I recently had a family come through my doors, asking me to probate their loved-one’s recorded will. He had fallen ill without making any prior estate planning and had decided to record his “last wishes” on his phone. Now the question becomes. Is a recorded will valid? In this case it was not, because it was created in 2019! Oral Wills or nuncupative wills were valid in very limited circumstances in Texas until September 1, 2007. This means
any spoken will created after September 1, 2007, is not a valid will, according to Texas law.
What is an oral or nuncupative will, and when is it valid?
A nuncupative will must be created before September 1, 2007 and under the following circumstances to be valid:
- The Oral will must have been made during the Testator’s last sickness. Meaning the Testator was on his deathbed and was speaking his last wishes.
- Value of the bequeathed property; The Testator’s estate that he gave away in his will could not be more than $30 in personal property. This means that real property, or real estate could not have been given away via an Oral will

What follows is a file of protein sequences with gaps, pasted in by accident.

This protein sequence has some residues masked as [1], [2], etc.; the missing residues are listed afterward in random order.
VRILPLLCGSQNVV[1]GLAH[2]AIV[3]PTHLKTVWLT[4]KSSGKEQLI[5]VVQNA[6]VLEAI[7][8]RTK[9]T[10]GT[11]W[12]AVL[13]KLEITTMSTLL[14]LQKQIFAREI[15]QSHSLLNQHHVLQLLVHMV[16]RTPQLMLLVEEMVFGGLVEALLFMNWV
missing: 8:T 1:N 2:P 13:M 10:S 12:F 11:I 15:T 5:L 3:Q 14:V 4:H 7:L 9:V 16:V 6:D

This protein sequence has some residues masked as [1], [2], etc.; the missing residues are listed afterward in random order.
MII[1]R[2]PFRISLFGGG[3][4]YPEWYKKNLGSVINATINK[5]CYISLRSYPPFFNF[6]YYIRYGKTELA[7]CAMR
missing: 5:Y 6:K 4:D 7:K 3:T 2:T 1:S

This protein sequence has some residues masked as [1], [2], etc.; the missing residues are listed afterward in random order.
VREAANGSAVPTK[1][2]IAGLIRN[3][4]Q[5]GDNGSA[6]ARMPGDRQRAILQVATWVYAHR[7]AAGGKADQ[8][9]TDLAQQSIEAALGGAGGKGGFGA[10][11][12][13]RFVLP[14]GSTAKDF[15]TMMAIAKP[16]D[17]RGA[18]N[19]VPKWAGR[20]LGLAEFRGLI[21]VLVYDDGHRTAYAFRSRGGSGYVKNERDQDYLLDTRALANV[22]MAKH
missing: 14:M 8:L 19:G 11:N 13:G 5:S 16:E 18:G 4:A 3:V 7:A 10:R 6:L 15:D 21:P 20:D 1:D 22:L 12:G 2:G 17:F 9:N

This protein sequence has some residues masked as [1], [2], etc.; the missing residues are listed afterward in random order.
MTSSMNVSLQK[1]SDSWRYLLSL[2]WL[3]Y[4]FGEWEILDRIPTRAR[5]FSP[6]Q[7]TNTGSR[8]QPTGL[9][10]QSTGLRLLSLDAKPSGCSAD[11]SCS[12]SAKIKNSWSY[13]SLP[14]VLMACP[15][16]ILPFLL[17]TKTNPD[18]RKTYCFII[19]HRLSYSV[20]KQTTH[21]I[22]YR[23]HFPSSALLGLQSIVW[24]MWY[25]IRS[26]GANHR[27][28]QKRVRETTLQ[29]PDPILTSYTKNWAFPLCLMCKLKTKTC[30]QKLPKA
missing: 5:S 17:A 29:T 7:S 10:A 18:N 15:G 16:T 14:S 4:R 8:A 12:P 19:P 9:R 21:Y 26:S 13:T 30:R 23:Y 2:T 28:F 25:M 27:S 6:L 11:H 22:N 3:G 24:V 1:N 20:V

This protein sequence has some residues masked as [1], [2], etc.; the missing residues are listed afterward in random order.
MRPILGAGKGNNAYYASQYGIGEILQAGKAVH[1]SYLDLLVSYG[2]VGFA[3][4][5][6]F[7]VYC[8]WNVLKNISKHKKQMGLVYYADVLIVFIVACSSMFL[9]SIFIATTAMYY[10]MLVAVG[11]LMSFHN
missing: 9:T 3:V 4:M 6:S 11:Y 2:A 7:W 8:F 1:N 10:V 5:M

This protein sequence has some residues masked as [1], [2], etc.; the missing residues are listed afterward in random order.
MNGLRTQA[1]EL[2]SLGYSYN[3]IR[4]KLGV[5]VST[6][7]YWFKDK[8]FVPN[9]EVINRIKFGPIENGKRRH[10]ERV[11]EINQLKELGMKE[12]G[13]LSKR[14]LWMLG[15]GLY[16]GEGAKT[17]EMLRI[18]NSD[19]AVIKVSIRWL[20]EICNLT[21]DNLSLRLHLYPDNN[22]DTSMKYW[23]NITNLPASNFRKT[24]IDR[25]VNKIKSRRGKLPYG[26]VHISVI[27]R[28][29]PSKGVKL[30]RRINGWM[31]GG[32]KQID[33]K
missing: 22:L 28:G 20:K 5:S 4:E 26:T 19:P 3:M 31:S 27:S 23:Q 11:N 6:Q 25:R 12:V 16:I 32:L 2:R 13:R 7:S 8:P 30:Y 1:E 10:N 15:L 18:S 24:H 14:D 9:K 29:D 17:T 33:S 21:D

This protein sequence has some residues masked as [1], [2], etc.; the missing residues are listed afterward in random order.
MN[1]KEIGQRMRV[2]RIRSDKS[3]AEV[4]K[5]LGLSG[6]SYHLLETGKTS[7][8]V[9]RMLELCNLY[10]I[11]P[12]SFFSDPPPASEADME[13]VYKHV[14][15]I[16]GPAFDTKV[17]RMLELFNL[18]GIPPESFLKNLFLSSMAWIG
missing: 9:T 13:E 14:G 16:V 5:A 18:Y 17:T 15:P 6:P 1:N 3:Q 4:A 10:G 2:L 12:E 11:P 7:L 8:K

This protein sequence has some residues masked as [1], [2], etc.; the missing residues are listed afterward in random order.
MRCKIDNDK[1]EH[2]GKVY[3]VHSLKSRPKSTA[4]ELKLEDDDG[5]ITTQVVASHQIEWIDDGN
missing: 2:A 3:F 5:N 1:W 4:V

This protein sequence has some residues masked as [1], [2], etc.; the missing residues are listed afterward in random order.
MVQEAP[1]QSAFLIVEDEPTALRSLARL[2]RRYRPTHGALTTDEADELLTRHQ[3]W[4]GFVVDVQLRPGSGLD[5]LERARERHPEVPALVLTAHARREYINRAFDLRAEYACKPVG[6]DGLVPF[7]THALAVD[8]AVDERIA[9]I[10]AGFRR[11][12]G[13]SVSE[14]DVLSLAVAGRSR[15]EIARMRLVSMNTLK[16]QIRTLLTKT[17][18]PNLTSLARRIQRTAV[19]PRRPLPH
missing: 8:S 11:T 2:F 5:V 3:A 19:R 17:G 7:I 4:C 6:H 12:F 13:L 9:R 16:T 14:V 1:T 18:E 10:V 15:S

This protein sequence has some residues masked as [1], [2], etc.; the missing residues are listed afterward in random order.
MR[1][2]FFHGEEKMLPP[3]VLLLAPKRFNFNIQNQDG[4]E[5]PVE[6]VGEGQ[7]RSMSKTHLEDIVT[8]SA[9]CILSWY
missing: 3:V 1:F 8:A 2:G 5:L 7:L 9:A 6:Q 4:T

- Location; The Testator must have been at one of three locations; 1) at his/her home, or 2) at the place he/she resided for ten (10) or more days before speaking those words, or 3) at any location if he was died on his way home.
Today, Texas requires that all wills are in writing, and because creating a will is law based, and laws have a habit of changing, you can see why it is therefore important to work with a licensed Texas Attorney, as well as making sure you talk to one ever 3-5 years to ensure your estate plan (Trust, Will, Power of Attorney, Medical Power of Attorney, etc.) still meets all the requirements necessary to reach your ultimate goals, because laws change constantly, and not every estate plan fits everyone’s needs.